American Friends, American Enemies: from Syrians to Al Qaeda to Houthis……….

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Strange state of American foreign policy these days. There are cases and situations where allies and foes can be exchanged:

  • The current leader of America’s allegedly closest ally (Israel) and the U.S. president intensely dislike each other. It is obvious they have little respect for each other. Mr. Obama knows that Benyamin Netanyahu bears him ill will, besides being a habitual liar who can’t be trusted (imagine, a politician lying to another politician!). Most Western European leaders also believe the same. Mr. Netanyahu clearly believes that the U.S. president is a weakling who is not willing to launch an attack on Iran on Israel’s behalf. In fairness nor did George W Bush, but Netanyahu would never dare openly defy Bush.
  • Mr. Obama believes that a nuclear deal with Iran is better than yet another American war waged against yet another Muslim country. Especially given the doubtful outcome, the cost-benefit of that war. America’s closest allies outside Europe, the Israelis, and the ruling potentates and princes of some Persian Gulf states, strongly object to almost any feasible deal.
  • The Republican leader of the U.S. Congress has invited Mr. Netanyahu to deliver a speech to a joint session of Congress, just after President Obama’s State of the Union Speech. Basically they are inviting  a foreign leader to respond to the U.S. president. Inside the U.S Congress! Unheard of anywhere in the world.
  • Mr. Obama also now has problems with some of his Arab allies regarding Syria. He and his advisers and most the American foreign policy establishment have revised their position on the Syrian civil war. Most have realized in the past year or so the real danger in Syria now is not the survival of Bashar Al Assad, but what will come afterwards. They were hoodwinked by Saudi, Emirati, and Qatari potentates into betting on the Free Syrian Army, which also did a good job of selling itself to some gullible and jingoistic American senators like McCain and Graham and the not-so-dearly-departed Lieberman. The Free Syrian Army soon morphed, most of it, into Al Nusra Front and ISIS and other groups of kidnappers and cutthroats. 
  • The Americans and the Syrians and Hezbollah and the Iranians are now fighting the same enemy, the Jihadis. For now. Eventually, the Americans would like for Al Assad and Iran and Hezbollah to go away (I am not sure where they can go since they live in the region). Eventually the Syrians and Iranians and Hezbollah would like for the Americans to go away (also not feasible any time soon).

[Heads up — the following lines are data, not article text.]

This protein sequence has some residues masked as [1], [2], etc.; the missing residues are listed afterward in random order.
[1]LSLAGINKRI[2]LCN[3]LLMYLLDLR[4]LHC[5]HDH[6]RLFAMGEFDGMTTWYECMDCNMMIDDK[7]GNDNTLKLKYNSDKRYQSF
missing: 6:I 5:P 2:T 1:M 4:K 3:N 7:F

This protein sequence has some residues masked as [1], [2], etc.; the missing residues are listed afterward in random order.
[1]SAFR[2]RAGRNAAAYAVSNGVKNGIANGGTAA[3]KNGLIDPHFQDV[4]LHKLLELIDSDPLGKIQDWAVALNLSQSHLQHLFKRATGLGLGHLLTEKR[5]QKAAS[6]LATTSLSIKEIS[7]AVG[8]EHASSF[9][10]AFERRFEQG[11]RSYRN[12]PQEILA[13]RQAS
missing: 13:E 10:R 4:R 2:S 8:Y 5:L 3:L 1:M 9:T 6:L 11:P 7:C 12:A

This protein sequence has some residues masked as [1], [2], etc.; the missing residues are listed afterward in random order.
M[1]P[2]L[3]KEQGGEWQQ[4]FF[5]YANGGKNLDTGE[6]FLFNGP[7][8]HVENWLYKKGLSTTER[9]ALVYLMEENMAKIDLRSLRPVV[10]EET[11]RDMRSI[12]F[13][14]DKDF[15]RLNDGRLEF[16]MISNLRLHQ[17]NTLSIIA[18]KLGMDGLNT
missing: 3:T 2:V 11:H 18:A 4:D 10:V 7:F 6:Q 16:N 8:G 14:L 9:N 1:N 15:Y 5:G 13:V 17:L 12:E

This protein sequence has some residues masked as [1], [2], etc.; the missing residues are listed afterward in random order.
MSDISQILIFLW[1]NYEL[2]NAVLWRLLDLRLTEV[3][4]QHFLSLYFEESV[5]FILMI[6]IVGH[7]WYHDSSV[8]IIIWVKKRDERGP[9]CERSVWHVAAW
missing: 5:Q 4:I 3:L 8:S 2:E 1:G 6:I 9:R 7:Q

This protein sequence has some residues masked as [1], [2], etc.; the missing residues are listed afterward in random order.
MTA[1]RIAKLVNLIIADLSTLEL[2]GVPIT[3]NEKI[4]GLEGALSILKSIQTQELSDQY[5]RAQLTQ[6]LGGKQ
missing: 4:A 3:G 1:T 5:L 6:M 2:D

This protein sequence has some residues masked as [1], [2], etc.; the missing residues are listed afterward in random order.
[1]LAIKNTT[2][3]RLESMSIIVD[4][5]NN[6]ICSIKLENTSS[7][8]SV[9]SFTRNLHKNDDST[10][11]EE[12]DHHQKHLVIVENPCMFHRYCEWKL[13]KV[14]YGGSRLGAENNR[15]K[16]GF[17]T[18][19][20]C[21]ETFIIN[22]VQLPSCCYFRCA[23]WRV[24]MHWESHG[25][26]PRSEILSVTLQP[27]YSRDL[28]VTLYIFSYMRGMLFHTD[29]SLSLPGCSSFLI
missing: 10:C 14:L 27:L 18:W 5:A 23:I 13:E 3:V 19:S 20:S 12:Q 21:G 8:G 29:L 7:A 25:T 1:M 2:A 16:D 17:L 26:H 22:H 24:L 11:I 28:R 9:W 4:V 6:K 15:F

• To complicate matters, there pops up Yemen, hardly felix now. In Yemen, the United States is trying hard to stem and roll back the regional Al Qaeda branch (AQAP) mainly by bombing its Saudi and Yemeni leadership. So are the new power wielders in Yemen, the Houthis who now control the capital. Yet the Gulf states, especially the Saudi princes and the UAE potentates, don’t approve of the Houthis. Besides their faith which is an offshoot of Shi’ism, they are also suspected of being too close to the Iranian regime. You can’t get any more heretical than that from a Wahhabi point of view. The Houthis do sport some silly Iranian-like anti-American slogans on posters in Sanaa, but it is not clear (to me) if their heart is in it. Nor where they stand ideologically regarding an Iran-style theocracy.
  • So the Houthis fight Al Qaeda. The Houthis are reported to be supplied by Iran, although they don’t seem to carry advanced weapons, unlike Hezbollah in Lebanon. The Americans fight Al Qaeda. Both Houthis and Al Qaeda fight the previous dominant tribal oligarchs of Yemen. Al Qaeda also as usual kidnaps and/or kills any Westerners (or Shi’as) they can get their hands on. Then there are the separatists of South Yemen who would like to regain the independence they lost in 1990. Complicated? Just hang on, it is going to get even more complicated in the coming weeks.
  • Then there is Lebanon, a place the Israeli military seem unable to stay away from. Once I likened it to the moth unable to resist the light and the fire, and cleverly if I may say so. We shall leave Lebanon, and Iraq, and North Africa for another day.

Mohammed Haider Ghuloum                          Follow ArabiaDeserta on Twitter